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I've sent an important email that the recipient claims it wasn't received by them.

They say that they asked their IT team to see if the email was received in their server. According to them the email never reached their server. Also they don't accept the chance that the email was received and marked as SPAM.

Shouldn't I receive an error message in the case the email wasn't delivered?

Is their any way for me to check if they are telling the truth (it sounds very fishy to me).

Thank you.

  • 9
    Are you the admin of the mail server sending the mail? If yes, read your log file. If not, this is off-topic. And no, you don't necessarily get an error - it's entirely possible a receiving server silently discards mails it classifies as spam. Lesson for the day: Important things don't get send by e-mail. – Sven Dec 15 '14 at 19:49
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    Check the logs in your mail server. – Michael Hampton Dec 15 '14 at 19:49
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    @Sven Yes I'm admin of the mail server that sent the email. – belyid Dec 15 '14 at 19:56
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    You should be able to see from your SMTP logs whether or not the recipients server accepted the email. Deliverability beyond that (to the users mailbox) is their responsibility. – joeqwerty Dec 16 '14 at 3:08
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You can absolutely see in the postfix logs where an email was sent, and whether it was accepted. Here's an example log entry from my mail server which indicates that the message was successfully sent to the Google SMTP servers.

Dec 15 14:21:43 ebony postfix/smtp[2422]: D05BB1D872: to=, relay=gmail-smtp-in.l.google.com[74.125.201.27]:25, delay=1.4, delays=0.08/0.01/0.59/0.74, dsn=2.0.0, status=sent (250 2.0.0 OK 1418674912 h96si7402391iod.11 - gsmtp)

What this doesn't show is what the server did with the email after it was accepted, but this entry alone is enough for you to tell the remote IT dept that your mail was in fact delivered and you can give them the Message ID and the response from their server (in parentheses at the end) to provide evidence!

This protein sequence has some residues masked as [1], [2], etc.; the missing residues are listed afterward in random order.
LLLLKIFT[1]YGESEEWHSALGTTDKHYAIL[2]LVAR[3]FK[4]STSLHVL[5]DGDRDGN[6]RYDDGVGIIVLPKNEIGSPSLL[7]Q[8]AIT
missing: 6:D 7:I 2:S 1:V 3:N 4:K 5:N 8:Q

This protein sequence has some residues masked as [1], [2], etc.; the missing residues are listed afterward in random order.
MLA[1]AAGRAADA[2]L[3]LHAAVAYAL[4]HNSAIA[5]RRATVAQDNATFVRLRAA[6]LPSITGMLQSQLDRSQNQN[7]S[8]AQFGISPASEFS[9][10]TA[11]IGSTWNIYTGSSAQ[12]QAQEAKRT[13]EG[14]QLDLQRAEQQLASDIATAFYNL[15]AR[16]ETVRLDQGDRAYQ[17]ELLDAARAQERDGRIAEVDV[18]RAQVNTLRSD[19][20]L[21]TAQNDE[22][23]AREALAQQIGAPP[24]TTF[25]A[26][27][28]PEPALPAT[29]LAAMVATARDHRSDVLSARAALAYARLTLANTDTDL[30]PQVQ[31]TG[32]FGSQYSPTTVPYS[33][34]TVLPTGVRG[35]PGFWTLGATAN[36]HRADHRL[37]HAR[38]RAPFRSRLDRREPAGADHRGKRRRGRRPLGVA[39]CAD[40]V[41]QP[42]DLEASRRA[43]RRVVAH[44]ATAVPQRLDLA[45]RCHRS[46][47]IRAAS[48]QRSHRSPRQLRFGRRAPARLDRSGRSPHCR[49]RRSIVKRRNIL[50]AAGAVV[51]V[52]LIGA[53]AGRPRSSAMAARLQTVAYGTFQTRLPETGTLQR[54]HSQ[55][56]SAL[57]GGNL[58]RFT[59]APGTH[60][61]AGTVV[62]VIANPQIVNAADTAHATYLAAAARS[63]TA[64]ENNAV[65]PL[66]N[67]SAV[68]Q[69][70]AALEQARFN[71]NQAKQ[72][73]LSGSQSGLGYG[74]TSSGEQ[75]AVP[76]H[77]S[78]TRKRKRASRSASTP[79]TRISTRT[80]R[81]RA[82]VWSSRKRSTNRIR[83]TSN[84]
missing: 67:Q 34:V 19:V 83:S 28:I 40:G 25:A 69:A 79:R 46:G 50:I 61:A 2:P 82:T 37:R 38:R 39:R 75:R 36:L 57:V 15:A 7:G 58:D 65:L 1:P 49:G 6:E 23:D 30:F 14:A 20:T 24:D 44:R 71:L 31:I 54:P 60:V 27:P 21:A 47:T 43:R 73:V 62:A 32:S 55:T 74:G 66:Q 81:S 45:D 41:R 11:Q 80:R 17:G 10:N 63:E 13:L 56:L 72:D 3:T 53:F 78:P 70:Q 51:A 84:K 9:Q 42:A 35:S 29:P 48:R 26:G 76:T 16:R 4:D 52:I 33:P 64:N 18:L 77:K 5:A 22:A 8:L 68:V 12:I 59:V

Good luck.

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    This also gives an exact date and time of delivery, assuming the clocks are synchronized. (Which they should be, because any sane server setup will have its clocks synchronized to a standard time, often UTC but sometimes -- the herecy! -- local time.) That will dramatically cut down on the effort of the remote server's administrators tracking down the email in their logs. – a CVn Dec 16 '14 at 14:34
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No, you won't be able to check this.

Email is a "best-effort" service. There are no guarantees that any given email will actually be delivered. Usually you will get a notification that delivery has been delayed, but that depends on the email software between you and the recipient.

You can check your mail server's log to verify that it got sent, but that's no guarantee of delivery.

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    Well you might be able to verify that the message was accepted by their public-facing mail server (and that might be enough depending on the OPs needs) but yes, that in itself is no guarantee that it actually ended up in someone's inbox waiting to be read. – Rob Moir Dec 15 '14 at 19:51
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There is "Delivery Status Notification" aka DSN - MTA send a little message to the submitter when LDA occurs. But as far as that functionality has been used by spammers, postmasters turns it off. Some modern MTA like exim doesn't have it at all.

From the logs you can know that message from your MTA has been passed to another MTA, but you can't estimate that message will be delivered or relayed. Yo have successfully relay the message outside your zone of responsibility and that's all.

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If you don't have access to the logs of the server you used, you can't prove it for that particular message. Normally, you do get an error message back in case of failure, unless the server thinks it's spam and just discards it.

If the server is unreachable, the sending server will keep trying for a couple of days. You'll get a deferred notice after a few hours.

When you want to have prove of a message having been accepted by the recipient server, you can enable a delivery confirmation (not to be confused with read receipt). Not all e-mail clients support that, though. Thunderbird does (when composing a message, choose options -> request delivery receipt or something). A lot of e-mail servers respond to the request for a receipt and you'll get a message back that the message was delivered to server xyz.

  • OP is the admin of the sending SMTP server, so presumably has access to the SMTP logs. See the comments on the question. – a CVn Dec 16 '14 at 14:35

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